Gainesville Police are sending home volunteers who have been assisting in the search for missing University of Florida freshman Christian Aguilar.
“Now we feel really helpless,” Nicole Montero, a high school friend of Aguilar's from Miami, told the Miami Herald. “We can’t do anything else. Now it feels kind of like it’s really over.”
Hundreds of volunteers from the Miami area, around the state, and beyond have responded to father Carlos Aguilar's pleas for help finding his son, and then for help finding his son's body. Multiple law enforcement agencies from South Florida also sent manpower, ATVs, and dogs to Gainvesville, where the search has centered on wooded areas and remote properties with lime stone driveways.
Aguilar, 18, has been missing since September 20, when he was last seen with fellow Doral Academy grad Pedro Bravo. The two friends both moved to Gainesville from Miami over the summer, when Aguilar began classes at University of Florida and Bravo enrolled at Santa Fe College.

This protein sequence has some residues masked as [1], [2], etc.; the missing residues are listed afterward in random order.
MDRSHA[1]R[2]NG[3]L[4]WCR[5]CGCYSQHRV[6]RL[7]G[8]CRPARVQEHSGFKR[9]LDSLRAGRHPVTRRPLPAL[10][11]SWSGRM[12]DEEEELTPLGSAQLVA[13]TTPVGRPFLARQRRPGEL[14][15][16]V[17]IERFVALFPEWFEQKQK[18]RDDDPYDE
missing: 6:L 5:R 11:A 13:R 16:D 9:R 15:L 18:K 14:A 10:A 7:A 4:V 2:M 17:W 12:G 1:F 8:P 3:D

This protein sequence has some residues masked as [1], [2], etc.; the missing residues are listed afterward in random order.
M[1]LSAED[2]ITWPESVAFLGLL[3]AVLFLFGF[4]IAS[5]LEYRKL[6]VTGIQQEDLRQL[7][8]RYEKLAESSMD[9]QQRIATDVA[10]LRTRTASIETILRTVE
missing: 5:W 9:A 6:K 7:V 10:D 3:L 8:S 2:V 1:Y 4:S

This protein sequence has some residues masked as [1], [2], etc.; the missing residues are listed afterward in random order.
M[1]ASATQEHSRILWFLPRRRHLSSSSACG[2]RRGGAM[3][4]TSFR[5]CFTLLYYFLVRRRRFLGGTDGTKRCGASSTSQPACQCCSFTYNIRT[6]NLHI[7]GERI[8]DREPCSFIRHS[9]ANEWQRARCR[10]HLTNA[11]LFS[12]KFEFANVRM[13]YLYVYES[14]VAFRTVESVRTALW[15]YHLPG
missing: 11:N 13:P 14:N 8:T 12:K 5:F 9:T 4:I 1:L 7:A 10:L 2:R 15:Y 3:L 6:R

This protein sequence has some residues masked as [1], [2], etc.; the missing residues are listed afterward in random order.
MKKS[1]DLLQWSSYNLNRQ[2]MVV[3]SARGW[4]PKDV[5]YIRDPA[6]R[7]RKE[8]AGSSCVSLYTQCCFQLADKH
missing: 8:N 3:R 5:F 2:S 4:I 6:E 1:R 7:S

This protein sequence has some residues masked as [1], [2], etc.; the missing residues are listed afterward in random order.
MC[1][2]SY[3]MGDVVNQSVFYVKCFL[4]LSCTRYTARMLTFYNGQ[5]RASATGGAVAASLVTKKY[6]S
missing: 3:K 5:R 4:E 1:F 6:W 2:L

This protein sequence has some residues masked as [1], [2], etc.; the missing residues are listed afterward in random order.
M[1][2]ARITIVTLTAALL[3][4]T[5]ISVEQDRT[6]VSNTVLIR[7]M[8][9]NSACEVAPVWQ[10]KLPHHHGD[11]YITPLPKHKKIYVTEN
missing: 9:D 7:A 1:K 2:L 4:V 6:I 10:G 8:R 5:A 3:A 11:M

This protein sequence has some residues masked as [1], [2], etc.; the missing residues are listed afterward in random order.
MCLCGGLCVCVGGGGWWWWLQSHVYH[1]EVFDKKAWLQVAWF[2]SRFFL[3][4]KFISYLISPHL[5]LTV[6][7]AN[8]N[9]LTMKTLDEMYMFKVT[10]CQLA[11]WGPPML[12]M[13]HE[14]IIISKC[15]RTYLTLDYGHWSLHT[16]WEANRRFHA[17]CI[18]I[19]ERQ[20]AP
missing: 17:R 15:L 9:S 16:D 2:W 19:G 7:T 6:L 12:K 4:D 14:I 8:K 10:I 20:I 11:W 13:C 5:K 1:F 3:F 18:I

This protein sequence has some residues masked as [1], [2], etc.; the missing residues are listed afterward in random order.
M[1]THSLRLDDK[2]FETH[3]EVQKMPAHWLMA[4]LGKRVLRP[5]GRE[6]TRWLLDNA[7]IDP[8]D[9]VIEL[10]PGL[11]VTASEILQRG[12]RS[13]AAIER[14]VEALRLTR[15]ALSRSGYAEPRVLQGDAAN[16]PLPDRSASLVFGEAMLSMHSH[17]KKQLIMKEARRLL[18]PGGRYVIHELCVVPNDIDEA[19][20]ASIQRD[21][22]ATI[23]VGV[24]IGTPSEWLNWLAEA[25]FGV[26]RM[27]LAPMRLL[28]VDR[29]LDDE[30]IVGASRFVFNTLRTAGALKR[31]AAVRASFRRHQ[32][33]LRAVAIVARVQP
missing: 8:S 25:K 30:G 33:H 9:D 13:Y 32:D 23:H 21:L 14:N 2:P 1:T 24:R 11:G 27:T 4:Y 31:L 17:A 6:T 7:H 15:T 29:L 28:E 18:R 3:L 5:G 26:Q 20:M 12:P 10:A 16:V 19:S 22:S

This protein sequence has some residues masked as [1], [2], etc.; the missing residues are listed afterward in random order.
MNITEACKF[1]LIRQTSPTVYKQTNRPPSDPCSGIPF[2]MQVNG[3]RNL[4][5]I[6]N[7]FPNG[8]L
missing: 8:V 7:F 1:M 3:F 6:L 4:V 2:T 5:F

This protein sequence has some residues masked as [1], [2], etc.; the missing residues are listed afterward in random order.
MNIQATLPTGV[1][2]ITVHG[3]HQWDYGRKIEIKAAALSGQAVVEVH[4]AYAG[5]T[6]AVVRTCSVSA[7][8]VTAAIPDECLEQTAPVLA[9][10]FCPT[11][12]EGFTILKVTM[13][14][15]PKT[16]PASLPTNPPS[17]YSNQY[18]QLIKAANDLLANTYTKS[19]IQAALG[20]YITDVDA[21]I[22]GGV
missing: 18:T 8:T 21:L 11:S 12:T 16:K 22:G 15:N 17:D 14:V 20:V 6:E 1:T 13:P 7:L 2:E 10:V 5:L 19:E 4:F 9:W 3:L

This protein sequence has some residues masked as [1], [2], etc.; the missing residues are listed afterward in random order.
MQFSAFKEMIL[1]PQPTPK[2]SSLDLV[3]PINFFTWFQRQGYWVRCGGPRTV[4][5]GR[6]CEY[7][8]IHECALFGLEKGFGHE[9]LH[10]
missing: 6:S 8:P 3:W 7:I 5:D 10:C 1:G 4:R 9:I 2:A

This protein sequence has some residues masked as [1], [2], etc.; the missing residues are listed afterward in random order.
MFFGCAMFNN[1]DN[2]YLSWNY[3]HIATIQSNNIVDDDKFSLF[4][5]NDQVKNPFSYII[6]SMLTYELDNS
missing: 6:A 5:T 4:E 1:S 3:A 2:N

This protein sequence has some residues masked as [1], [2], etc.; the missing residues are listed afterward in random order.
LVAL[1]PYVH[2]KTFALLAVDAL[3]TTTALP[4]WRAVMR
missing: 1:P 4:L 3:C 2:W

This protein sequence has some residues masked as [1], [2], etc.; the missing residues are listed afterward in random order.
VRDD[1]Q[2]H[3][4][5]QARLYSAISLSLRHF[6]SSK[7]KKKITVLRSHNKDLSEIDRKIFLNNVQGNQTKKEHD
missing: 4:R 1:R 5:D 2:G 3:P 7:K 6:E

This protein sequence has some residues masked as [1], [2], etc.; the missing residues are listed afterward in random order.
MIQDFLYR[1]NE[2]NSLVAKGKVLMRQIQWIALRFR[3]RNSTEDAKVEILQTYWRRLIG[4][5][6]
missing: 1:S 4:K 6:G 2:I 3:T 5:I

The two began to argue that evening over Aguilar dating Bravo's ex-girlfriend from Doral, also a Santa Fe student, and Bravo eventually told police he punched Aguilar in the face, forced him out of his Chevy Blazer, and left him severely beaten by the side of a road.
But detectives searching Bravo's apartment found a receipt showing he purchased a shovel and duct tape with cash in the days before Aguilar disappeared -- and found Aguilar's backpack hidden inside a suitcase in Bravo's closet. Police are rushing a blood test to determine if blood found in Bravo's Blazer is Aguilar's.
The teen has been charged with Aguilar's murder in the first degree, but no sign of a body has been found and Bravo is no longer talking to police as he is held without bail in the Alachua County Jail.
The volunteer check-in will close at 5 p.m. Friday and not re-open. But Gainesville PD spokesman Ben Tobias emphasized that the search for Aguilar will continue without volunteers -- and that officials simply want to make sure any discoveries are handled by professionals.
“Anything that is found at this point of the investigation will be considered evidence – and we can’t risk the integrity of that evidence being handled by anyone but law enforcement,” Tobias said, according to NBC6.
Previously this week in the case: